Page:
• Weight loss drugs are not covered by Centers for Medicare and Medicaid Services (CMS)

Market Impact:

Approximately 70% of adults in the U.S. have obesity or overweight. Furthermore, obesity-related conditions (e.g., CVD, T2DM, cancer) are top causes of preventable early deaths. A 5% to 10% body weight reduction is associated with a decreased risk for CVD in adults with overweight and obesity. In recent years, demand for GLP-1s has soared leading to off-label use, shortages, and access issues for patients with T2DM. The active ingredient in Zepbound, tirzepatide, first received FDA approval in May 2022 under the brand name Mounjaro® (for adults with T2DM). The dosage strengths of Mounjaro are the same as for Zepbound, and both products are approved as single-dose pens.

Zepbound is the first and only FDA-approved obesity agent with activity at both GIP and GLP-1 receptors. In the SURMOUNT-1 trial (without T2DM), patients randomized to 15 mg once weekly of Zepbound had an average reduction in body weight of over 20%. In the SURMOUNT-2 trial (with T2DM), patients in the Zepbound 15 mg once weekly arm had an average reduction in body weight of over 14%. More patients discontinued Zepbound compared to placebo, with most discontinuations occurring in the first few months of therapy due to GI adverse effects. Zepbound should not be coadministered with other GLP-1s, including other tirzepatide-containing drugs. The safety and efficacy of Zepbound used concurrently with other weight management agents have not been established.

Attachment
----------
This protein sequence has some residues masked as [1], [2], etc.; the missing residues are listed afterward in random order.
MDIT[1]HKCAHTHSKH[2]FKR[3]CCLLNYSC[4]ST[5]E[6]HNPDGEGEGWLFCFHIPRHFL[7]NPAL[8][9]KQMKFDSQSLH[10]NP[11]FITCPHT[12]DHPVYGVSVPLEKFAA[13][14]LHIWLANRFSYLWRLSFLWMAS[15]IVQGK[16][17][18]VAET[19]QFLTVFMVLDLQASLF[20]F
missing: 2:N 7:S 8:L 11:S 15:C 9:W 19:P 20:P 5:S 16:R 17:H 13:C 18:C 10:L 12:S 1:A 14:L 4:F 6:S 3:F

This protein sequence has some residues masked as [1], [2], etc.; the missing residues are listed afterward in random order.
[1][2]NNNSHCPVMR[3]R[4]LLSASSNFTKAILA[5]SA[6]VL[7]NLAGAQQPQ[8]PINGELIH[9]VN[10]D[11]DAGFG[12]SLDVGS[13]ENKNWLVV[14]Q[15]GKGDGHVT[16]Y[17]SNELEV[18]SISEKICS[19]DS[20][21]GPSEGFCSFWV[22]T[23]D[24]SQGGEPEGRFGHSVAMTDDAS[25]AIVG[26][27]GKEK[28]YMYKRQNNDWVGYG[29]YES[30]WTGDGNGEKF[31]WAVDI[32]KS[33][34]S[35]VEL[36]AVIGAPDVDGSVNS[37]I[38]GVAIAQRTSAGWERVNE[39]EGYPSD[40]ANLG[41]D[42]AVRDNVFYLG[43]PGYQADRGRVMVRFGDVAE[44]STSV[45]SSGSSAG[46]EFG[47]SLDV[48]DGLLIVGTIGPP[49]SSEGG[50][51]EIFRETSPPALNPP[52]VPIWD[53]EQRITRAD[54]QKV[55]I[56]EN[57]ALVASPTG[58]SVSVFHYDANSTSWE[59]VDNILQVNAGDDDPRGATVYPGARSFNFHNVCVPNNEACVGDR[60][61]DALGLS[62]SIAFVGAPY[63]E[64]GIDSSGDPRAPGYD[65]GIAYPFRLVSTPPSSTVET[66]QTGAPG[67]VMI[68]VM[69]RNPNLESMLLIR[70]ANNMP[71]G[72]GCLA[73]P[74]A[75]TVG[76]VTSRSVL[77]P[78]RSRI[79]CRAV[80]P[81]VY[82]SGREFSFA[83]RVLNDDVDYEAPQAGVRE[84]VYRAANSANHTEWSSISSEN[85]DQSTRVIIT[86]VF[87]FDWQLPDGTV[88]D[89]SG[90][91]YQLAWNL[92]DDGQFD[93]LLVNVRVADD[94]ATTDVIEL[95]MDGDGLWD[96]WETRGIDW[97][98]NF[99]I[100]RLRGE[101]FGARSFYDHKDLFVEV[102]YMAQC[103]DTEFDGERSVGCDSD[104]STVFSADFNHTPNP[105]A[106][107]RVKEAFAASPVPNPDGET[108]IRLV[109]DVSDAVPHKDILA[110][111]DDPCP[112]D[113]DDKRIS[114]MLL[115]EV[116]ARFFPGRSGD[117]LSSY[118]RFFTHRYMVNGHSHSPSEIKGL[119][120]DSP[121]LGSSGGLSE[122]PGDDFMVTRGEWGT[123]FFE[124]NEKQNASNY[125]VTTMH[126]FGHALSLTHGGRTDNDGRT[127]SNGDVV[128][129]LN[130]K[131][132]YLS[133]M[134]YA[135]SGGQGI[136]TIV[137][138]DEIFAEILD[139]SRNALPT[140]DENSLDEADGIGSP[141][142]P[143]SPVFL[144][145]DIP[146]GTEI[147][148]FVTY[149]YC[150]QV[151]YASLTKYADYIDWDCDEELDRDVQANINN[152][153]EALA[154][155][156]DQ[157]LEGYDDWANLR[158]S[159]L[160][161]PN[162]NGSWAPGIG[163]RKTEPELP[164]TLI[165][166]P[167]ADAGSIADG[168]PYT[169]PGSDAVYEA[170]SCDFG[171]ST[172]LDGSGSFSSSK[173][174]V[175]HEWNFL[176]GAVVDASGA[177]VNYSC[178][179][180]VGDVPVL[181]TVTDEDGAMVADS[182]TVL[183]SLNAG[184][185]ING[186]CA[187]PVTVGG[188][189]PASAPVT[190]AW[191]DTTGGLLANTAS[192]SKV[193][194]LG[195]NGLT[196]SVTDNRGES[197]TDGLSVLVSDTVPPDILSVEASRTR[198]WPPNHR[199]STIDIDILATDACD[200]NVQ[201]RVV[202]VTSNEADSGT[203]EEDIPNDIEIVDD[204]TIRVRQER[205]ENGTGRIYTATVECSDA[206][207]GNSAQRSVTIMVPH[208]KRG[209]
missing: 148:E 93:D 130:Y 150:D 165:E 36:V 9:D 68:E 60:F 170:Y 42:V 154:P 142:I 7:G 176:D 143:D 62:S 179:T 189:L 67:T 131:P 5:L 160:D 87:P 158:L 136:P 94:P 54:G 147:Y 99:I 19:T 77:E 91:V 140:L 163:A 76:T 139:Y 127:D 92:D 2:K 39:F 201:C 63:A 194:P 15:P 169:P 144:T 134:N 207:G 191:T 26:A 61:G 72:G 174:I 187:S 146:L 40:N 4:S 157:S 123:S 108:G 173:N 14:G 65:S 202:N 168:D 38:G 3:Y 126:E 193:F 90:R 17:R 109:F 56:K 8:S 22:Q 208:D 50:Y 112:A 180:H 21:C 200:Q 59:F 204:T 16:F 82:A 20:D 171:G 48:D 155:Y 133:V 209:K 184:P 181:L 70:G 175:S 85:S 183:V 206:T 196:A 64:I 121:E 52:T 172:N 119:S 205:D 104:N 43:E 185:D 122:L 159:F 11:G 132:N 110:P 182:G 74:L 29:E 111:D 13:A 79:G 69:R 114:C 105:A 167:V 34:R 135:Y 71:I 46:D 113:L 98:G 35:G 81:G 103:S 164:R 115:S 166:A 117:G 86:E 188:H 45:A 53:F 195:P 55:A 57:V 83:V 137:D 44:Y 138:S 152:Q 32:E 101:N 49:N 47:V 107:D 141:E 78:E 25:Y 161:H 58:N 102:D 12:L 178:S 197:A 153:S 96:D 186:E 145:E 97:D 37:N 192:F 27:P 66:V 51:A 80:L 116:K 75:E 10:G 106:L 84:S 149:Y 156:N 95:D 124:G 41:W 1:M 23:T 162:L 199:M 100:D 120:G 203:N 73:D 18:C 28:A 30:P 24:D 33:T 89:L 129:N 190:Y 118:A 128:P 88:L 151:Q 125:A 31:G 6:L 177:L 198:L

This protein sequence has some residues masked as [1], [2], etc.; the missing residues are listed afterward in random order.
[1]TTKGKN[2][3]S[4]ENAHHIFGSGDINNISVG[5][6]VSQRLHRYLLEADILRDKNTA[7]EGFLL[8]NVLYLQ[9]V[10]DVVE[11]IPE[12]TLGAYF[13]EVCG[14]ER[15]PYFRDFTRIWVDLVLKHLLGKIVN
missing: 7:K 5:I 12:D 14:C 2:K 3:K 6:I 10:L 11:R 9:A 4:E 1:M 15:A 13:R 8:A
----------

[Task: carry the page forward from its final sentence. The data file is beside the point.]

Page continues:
Lifestyle modification remains the cornerstone of weight management. Pharmacotherapy options for weight loss have expanded in recent years with the approval of GLP-1 RAs for weight management in adults – liraglutide (Saxenda®) and semaglutide (Wegovy®) also indicated for children and adolescents. In clinical trials, GLP-1s resulted in up to 15-16% weight loss in adults. Notably, a phase 3 study (SURMOUNT-5) is comparing tirzepatide to semaglutide for weight loss in patients without T2DM; results are expected in November 2024. There are several investigational agents for weight loss in the pipeline offering patient-friendly oral formulations and multi-target mechanisms. Moreover, pipeline agents are being studied for CV outcomes. Results of these trials will inform guidance and their long-term health benefits. In the published SELECT study, in patients with established CVD and who were obese or overweight but did not have diabetes, once weekly SC Wegovy lowered the risk of death from CV causes, nonfatal myocardial infarction, or nonfatal stroke by 20% over approximately 3 years. The SURMOUNT-MMO trial is evaluating tirzepatide for prevention of CV events in adults with obesity or overweight but without diabetes; data are anticipated in late 2027. Visit the Prime/MRx Weight Management Pipeline+ for more insights on investigational GLP-1s.

Prime + Magellan Rx Management Action:

Prime and Magellan Rx Management continue to closely monitor the weight management pipeline and provide clinical updates as appropriate.